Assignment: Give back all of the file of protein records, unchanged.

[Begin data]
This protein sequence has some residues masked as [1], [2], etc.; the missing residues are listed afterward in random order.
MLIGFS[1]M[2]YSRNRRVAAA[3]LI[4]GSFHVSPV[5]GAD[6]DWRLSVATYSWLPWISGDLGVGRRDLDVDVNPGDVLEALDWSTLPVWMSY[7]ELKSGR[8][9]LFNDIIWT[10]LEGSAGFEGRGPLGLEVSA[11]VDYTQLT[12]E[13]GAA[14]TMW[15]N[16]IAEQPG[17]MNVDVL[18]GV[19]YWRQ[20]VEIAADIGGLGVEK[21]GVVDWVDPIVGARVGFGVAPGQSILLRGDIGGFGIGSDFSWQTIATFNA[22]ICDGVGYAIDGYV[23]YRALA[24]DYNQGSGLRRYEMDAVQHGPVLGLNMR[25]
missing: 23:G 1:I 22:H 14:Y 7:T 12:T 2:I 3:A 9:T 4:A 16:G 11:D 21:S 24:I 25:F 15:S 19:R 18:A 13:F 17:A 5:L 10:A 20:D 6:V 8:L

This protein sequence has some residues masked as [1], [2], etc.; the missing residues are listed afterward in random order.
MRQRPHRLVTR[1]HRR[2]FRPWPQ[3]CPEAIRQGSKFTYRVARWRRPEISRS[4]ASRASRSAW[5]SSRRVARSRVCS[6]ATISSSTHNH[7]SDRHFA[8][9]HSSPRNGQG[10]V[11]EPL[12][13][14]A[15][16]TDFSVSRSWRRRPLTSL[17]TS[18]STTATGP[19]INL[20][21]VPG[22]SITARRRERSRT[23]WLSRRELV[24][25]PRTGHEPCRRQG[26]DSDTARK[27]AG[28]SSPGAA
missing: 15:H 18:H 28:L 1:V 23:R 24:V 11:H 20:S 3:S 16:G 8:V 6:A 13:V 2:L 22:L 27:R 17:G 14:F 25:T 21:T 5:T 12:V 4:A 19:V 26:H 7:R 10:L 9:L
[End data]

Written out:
This protein sequence has some residues masked as [1], [2], etc.; the missing residues are listed afterward in random order.
MLIGFS[1]M[2]YSRNRRVAAA[3]LI[4]GSFHVSPV[5]GAD[6]DWRLSVATYSWLPWISGDLGVGRRDLDVDVNPGDVLEALDWSTLPVWMSY[7]ELKSGR[8][9]LFNDIIWT[10]LEGSAGFEGRGPLGLEVSA[11]VDYTQLT[12]E[13]GAA[14]TMW[15]N[16]IAEQPG[17]MNVDVL[18]GV[19]YWRQ[20]VEIAADIGGLGVEK[21]GVVDWVDPIVGARVGFGVAPGQSILLRGDIGGFGIGSDFSWQTIATFNA[22]ICDGVGYAIDGYV[23]YRALA[24]DYNQGSGLRRYEMDAVQHGPVLGLNMR[25]
missing: 23:G 1:I 22:H 14:Y 7:T 12:T 2:I 3:A 9:T 4:A 16:G 11:D 21:S 24:I 25:F 15:S 19:R 18:A 13:F 17:A 5:L 10:A 20:D 6:V 8:L

This protein sequence has some residues masked as [1], [2], etc.; the missing residues are listed afterward in random order.
MRQRPHRLVTR[1]HRR[2]FRPWPQ[3]CPEAIRQGSKFTYRVARWRRPEISRS[4]ASRASRSAW[5]SSRRVARSRVCS[6]ATISSSTHNH[7]SDRHFA[8][9]HSSPRNGQG[10]V[11]EPL[12][13][14]A[15][16]TDFSVSRSWRRRPLTSL[17]TS[18]STTATGP[19]INL[20][21]VPG[22]SITARRRERSRT[23]WLSRRELV[24][25]PRTGHEPCRRQG[26]DSDTARK[27]AG[28]SSPGAA
missing: 15:H 18:H 28:L 1:V 23:R 24:V 11:H 20:S 3:S 16:G 8:V 6:A 13:V 2:L 22:L 27:R 17:G 14:F 25:T 21:T 5:T 12:V 4:A 19:V 26:H 7:R 10:L 9:L